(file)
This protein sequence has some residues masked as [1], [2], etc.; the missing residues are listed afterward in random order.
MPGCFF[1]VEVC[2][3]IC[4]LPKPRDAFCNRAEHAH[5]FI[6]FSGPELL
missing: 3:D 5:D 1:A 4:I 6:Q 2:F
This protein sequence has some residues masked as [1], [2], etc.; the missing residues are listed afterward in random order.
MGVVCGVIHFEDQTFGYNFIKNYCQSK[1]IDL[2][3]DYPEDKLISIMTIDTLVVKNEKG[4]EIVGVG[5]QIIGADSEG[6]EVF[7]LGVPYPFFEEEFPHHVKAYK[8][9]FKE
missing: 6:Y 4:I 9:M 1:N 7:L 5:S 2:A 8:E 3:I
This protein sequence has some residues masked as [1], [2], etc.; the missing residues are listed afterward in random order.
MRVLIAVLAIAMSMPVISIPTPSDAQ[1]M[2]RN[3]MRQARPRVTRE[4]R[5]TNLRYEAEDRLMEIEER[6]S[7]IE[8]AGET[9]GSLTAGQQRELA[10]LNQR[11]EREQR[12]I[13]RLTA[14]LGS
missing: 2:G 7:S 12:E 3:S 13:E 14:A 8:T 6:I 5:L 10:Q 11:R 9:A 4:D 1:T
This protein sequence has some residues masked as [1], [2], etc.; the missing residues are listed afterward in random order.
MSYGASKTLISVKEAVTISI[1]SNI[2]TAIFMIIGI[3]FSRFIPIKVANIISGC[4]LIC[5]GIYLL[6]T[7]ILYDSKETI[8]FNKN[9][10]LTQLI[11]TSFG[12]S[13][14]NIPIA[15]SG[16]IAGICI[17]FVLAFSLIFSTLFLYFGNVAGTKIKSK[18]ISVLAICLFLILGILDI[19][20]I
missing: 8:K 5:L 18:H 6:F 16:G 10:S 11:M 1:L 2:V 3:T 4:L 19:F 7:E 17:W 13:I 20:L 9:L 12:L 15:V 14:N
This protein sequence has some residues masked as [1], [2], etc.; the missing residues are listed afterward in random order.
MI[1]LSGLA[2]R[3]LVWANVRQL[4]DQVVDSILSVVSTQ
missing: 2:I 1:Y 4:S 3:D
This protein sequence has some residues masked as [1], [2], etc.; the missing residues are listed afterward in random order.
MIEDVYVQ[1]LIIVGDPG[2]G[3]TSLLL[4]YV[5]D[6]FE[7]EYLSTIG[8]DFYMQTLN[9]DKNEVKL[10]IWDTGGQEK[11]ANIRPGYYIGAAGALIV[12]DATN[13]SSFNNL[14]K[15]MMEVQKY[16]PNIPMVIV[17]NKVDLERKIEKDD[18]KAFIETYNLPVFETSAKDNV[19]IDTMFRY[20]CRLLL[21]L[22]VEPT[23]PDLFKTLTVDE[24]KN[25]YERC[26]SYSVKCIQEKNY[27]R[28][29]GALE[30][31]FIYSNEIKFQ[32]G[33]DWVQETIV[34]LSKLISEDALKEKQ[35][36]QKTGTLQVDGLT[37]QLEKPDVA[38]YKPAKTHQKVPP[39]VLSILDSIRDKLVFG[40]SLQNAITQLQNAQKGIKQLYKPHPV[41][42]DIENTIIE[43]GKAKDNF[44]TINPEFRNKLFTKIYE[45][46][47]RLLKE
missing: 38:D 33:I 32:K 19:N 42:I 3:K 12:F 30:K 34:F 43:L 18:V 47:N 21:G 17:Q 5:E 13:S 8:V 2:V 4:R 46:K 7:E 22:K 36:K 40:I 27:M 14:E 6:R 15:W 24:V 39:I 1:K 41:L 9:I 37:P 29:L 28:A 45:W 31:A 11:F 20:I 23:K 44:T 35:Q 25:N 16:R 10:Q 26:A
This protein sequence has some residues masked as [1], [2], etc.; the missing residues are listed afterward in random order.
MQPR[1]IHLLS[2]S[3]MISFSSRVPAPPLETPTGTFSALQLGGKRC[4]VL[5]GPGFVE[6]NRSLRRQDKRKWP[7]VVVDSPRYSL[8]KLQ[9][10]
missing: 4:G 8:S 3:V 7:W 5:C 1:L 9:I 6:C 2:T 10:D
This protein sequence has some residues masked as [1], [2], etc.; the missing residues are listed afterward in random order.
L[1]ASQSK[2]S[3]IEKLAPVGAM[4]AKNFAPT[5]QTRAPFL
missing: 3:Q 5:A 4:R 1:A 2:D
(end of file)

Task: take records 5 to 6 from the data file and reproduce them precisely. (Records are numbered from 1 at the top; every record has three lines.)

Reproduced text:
This protein sequence has some residues masked as [1], [2], etc.; the missing residues are listed afterward in random order.
MI[1]LSGLA[2]R[3]LVWANVRQL[4]DQVVDSILSVVSTQ
missing: 2:I 1:Y 4:S 3:D
This protein sequence has some residues masked as [1], [2], etc.; the missing residues are listed afterward in random order.
MIEDVYVQ[1]LIIVGDPG[2]G[3]TSLLL[4]YV[5]D[6]FE[7]EYLSTIG[8]DFYMQTLN[9]DKNEVKL[10]IWDTGGQEK[11]ANIRPGYYIGAAGALIV[12]DATN[13]SSFNNL[14]K[15]MMEVQKY[16]PNIPMVIV[17]NKVDLERKIEKDD[18]KAFIETYNLPVFETSAKDNV[19]IDTMFRY[20]CRLLL[21]L[22]VEPT[23]PDLFKTLTVDE[24]KN[25]YERC[26]SYSVKCIQEKNY[27]R[28][29]GALE[30][31]FIYSNEIKFQ[32]G[33]DWVQETIV[34]LSKLISEDALKEKQ[35][36]QKTGTLQVDGLT[37]QLEKPDVA[38]YKPAKTHQKVPP[39]VLSILDSIRDKLVFG[40]SLQNAITQLQNAQKGIKQLYKPHPV[41][42]DIENTIIE[43]GKAKDNF[44]TINPEFRNKLFTKIYE[45][46][47]RLLKE
missing: 38:D 33:I 32:K 19:N 42:I 3:K 12:F 30:K 34:F 43:L 18:V 47:N 21:G 17:Q 5:E 13:S 8:V 2:V 4:R 46:K 7:E 22:K 36:K 40:I 27:M 14:E 6:R 15:W 24:V 39:I 1:K 41:L 9:I 37:P 29:L 28:A 45:W 31:A 11:F 20:I 23:K 44:T 35:Q 25:N 16:R 10:Q 26:A